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Actors, Be Happy. You’re Where You Wanted To Be.


Sarah J Eagen theatrical headshotI was recently reminded of this quote from Steven Pressfield’s The War of Art, when discussing how some actors tend to get caught in the trap of living in the frustration of how “hard” this industry is, and how disappointing the let-downs can be.

“My friend Tony Keppelman snapped me out if it by asking if I was going to quit. Hell, no! ‘Then be happy. You’re where you wanted to be, aren’t you? So you’re taking a few blows. That’s the price for being in the arena and not on the sidelines. Stop complaining and be grateful.'”

There are so many ways this industry can discourage you. But with a little twist of perspective, those same situations that bring you down can be celebrated for what they truly are–proof that you are in this, doing what you want to do! Here are some examples inspired by conversations I’ve had with actors recently, and one experience of my own:

I met with an agent, but they passed on me. Crap. Back to square one. Um, first of all, YOU HAD A MEETING WITH AN AGENT. You drew enough attention from your credits/headshot/social media presence/YouTube channel/sheer gumption to land a meeting. That’s a HUGE accomplishment. And… square one? You’re laying a foundation. If three months from now you have a few more credits, or they have an opening for someone of your type, you can contact them again and refer back to that initial meeting. You’re much more likely to get a 2nd meeting with some sort of history. And you were able to connect with them in person, which is so valuable.

I had an audition (or 50), but didn’t get the part, so I have nothing to show for it. –YOU HAD AN AUDITION. Awesome! That is our job. Never forget all of the work that goes into landing an audition in the first place. And you had the opportunity to connect with other creatives in person. You (hopefully) showed you are respectful and on time. You showed off how you make interesting character choices. The casting director now has a better idea of what YOU bring to the table, and they’ll call you in for something even more perfect for you. This isn’t a short-term connection- you’re building up a LIFE LONG career.

The opposite scenario: My friend is going out on 100 auditions a day, and I haven’t gone out in weeks. You know how this industry ebbs and flows. It may be you with those 100 auditions next week, and luckily for you, you have time THIS week to be working out, eating right, writing your webseries, taking coffee dates with like-minded creatives, and going on hikes to clear your mind. It can turn at any moment. Take the time you have now to prepare for it.

And this one, which happened to me personally: The film with big, A-list stars that I auditioned for (in a large, supporting role) but didn’t book went to Sundance, has a distribution deal, and is creating great buzz. I understand that it can be difficult not to look at the roles you didn’t get as “the one(s) that got away.” I had a wonderful audition last summer for a role I loved, but in the end I was too young and not quite the type they were looking for. It happens. But that hasn’t stopped me from cheering on the film as it lit on fire at Sundance and truly feeling happy for the actress who landed the gig. For me, the fact that I was up for such a great role is exciting—there is no way I would have gotten that audition even two years ago. I can see my career progressing, and that is thrilling, inspiring, and encouraging.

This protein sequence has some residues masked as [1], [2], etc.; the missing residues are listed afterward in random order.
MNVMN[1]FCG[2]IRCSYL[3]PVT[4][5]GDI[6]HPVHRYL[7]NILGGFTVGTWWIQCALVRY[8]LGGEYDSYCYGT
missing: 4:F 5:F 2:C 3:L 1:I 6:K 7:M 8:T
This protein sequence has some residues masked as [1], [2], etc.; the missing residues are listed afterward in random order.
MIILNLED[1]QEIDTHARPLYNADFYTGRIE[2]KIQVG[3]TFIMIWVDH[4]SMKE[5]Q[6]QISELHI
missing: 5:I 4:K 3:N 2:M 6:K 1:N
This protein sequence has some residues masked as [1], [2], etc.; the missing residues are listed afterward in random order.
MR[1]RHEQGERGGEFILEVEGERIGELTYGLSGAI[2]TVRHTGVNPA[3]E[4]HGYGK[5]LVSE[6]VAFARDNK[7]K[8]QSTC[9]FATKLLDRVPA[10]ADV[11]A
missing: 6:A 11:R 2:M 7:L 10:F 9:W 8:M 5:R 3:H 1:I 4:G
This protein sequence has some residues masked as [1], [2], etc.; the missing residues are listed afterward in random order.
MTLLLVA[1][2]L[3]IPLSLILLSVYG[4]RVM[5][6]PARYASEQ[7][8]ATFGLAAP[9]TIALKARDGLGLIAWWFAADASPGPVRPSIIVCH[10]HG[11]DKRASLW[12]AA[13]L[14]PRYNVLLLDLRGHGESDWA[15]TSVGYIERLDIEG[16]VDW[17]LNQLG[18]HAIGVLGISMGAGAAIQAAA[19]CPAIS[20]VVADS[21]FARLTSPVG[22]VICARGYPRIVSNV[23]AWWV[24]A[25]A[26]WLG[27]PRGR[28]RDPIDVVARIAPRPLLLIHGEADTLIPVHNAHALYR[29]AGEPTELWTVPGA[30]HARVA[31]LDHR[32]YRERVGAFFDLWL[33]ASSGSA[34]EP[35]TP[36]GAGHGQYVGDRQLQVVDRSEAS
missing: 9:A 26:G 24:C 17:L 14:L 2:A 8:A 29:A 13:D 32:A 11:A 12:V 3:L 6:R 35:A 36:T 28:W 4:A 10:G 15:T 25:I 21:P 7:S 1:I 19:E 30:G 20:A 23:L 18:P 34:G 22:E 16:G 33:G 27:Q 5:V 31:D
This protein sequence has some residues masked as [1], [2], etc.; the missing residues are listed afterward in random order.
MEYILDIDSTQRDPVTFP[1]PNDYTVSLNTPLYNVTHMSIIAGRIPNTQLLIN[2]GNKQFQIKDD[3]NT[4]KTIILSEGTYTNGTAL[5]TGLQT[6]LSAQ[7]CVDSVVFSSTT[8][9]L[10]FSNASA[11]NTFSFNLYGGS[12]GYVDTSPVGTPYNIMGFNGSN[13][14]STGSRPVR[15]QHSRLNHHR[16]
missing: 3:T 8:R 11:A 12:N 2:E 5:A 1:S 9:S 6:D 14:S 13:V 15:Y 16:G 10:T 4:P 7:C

Wayne Gretzky said, ”You miss 100% of the shots you don’t take.” And if you take 100 shots and only make one? That may be all you need 🙂

We get to choose how we see things. So be happy, fellow actors, and don’t despair. You’re where you want to be—right in the thick of things!

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Sarah J Eagen

About Sarah J Eagen

A TV actor and writer, Sarah is currently a semifinalist for the prestigious Humanitas NEW VOICES program. She was recently staffed on the sci fi audio drama The Veil from Voxx Studios. Sarah co-wrote/produced/acted in the short Soledad, which screened on the Disney lot at the end of 2018. She was a top 10 finalist for the Stage 32 TV Writing Contest in 2019, a finalist for the NYTVF Script Comp in 2018, and the Women in Film/Blacklist Episodic lab in the fall of 2017. Sarah recently appeared on an episode of The Big Bang Theory, TV's longest-running multi-cam comedy, which was a dream come true because she double majored in Neuroscience and Theatre. She also played the helpful paralegal Carol in CBS's action comedy Rush Hour, and had the pleasure of sharing the screen with funny lady Kristen Schaal in the feature film Austin Found.